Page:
Climate champion Bill McKibben recruits people over 60 to join him for an activist 'Third Act' – WBUR News


This story is part of WBUR’s “The Third Act” series, highlighting people who worked full careers and re-invented themselves later in life, often in surprising and inspirational ways.
As the bells of the carillon chimed from the campus chapel at Vermont’s Middlebury College on a recent afternoon, Bill McKibben sat in his small, book-filled office and talked about a project he hopes will save the planet. And maybe democracy.
He calls it Third Act, a three-year-old effort by the renowned climate activist to build a new political movement of retirees committed to the environment and other progressive causes. By day, McKibben, 63, teaches college classes on writing, as well as climate and social movements. When he’s not in a classroom, he’s urging Americans in their sixth decade and beyond to jump into the fray — to advocate for measures to address climate change, at the same time giving their lives new meaning.
While young people provide much of the leadership in the climate movement, he said, older Americans have an important role to play.
“I began to hear a few too many people my age saying, ‘Oh, it’s up to the next generation to solve these problems,’ ” McKibben said. But in his view, that’s both ignoble and impractical.
“Ignoble,” he said, because young people didn’t cause the climate crisis. “Impractical,” because for all their energy and idealism, young people lack what McKibben calls “structural power” to make the big changes needed to save the planet. So, McKibben started asking, “who does have that structural power?” The answer: people who’ve been around a while, like him.
“If you’ve reached the age when you begin to have hair coming out your ears, you probably have structural power coming out your ears too,” he joked.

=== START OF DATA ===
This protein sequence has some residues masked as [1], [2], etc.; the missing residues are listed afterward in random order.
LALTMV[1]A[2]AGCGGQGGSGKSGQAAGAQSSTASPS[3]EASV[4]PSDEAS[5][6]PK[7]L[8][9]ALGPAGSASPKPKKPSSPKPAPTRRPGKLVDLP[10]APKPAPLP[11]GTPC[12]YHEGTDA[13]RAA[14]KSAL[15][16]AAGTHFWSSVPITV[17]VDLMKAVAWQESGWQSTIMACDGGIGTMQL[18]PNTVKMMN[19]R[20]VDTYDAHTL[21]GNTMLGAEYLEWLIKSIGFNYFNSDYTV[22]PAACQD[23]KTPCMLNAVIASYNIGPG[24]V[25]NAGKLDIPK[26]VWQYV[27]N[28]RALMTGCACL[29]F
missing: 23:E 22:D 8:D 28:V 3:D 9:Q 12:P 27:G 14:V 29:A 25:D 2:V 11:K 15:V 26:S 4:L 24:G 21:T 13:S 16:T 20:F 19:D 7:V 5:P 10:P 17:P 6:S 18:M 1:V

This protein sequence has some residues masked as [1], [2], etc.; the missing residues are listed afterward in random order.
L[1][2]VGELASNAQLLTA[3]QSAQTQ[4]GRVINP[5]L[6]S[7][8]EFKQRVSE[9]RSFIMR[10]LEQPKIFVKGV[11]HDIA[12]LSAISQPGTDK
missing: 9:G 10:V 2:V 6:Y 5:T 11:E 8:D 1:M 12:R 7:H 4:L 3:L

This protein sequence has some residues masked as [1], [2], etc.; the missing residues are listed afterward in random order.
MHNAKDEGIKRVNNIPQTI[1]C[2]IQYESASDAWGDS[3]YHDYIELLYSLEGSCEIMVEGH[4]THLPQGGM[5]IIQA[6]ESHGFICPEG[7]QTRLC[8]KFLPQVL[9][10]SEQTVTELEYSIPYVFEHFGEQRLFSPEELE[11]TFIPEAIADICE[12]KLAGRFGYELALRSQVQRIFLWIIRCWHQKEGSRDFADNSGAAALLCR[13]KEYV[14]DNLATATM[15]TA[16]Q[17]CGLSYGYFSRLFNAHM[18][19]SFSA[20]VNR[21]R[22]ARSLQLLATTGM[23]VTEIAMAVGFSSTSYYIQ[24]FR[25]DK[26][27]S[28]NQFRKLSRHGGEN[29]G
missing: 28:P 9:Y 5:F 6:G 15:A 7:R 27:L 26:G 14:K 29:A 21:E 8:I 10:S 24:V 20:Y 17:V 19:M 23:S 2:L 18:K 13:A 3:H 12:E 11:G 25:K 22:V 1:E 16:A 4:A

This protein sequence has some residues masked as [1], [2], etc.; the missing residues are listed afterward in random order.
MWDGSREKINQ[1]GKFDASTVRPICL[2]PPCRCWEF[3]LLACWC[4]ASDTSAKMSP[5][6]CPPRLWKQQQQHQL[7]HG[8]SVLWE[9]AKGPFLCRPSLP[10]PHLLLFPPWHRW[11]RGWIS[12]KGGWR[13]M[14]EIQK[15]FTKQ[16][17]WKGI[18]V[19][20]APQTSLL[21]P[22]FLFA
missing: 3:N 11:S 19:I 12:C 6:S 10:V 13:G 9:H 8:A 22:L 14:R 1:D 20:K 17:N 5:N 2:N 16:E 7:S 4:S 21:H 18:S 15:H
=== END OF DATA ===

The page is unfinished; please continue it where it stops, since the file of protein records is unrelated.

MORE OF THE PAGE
McKibben argues that older American men and women have a number of advantages that puts them in a strong position to advocate for change: first, they have the strength of numbers —70 million people in the United States are over age 60, and 10,000 per day are turning 65. They punch above their weight politically, he said, because they vote in high numbers, and they have about 70% of the country’s financial assets.
“If you want to push around Washington or Wall Street or Beacon Hill, then having some people with hairlines like mine is a useful asset,” he said, lifting his cap.
McKibben has written some 20 books, including “The End of Nature,” which in 1989 sounded the alarm about climate change and is considered the first book about the crisis for a general audience. With seven Middlebury students, he founded, an international global grassroots climate campaign, which has organized demonstrations around the world. One took place in 2011, when thousands of people surrounded the White House to oppose the Keystone XL pipeline. That project would have carried oil from the tar sands of Canada down to the Gulf Coast.
“This turned into the biggest civil disobedience action about anything in this country in a very long time,” McKibben said.
Police arrested hundreds of people, including McKibben, who insisted that tapping the Canadian tar sands would have meant “game over” in the fight to slow climate change. Many of those arrested were well beyond their 60s; as McKibben likes to say, they were the “fossils against fossil fuels.”
“We didn’t ask people as they were getting arrested, ‘How old are you?’ That would have been rude,” he said. “But we did say, ‘Who was president when you were born?’ And the two biggest cohorts were from the FDR and the Truman administrations.”
McKibben said one of the last people arrested at the protest was an elderly man with a sign around his neck that read, “World War II vet. Handle with care.”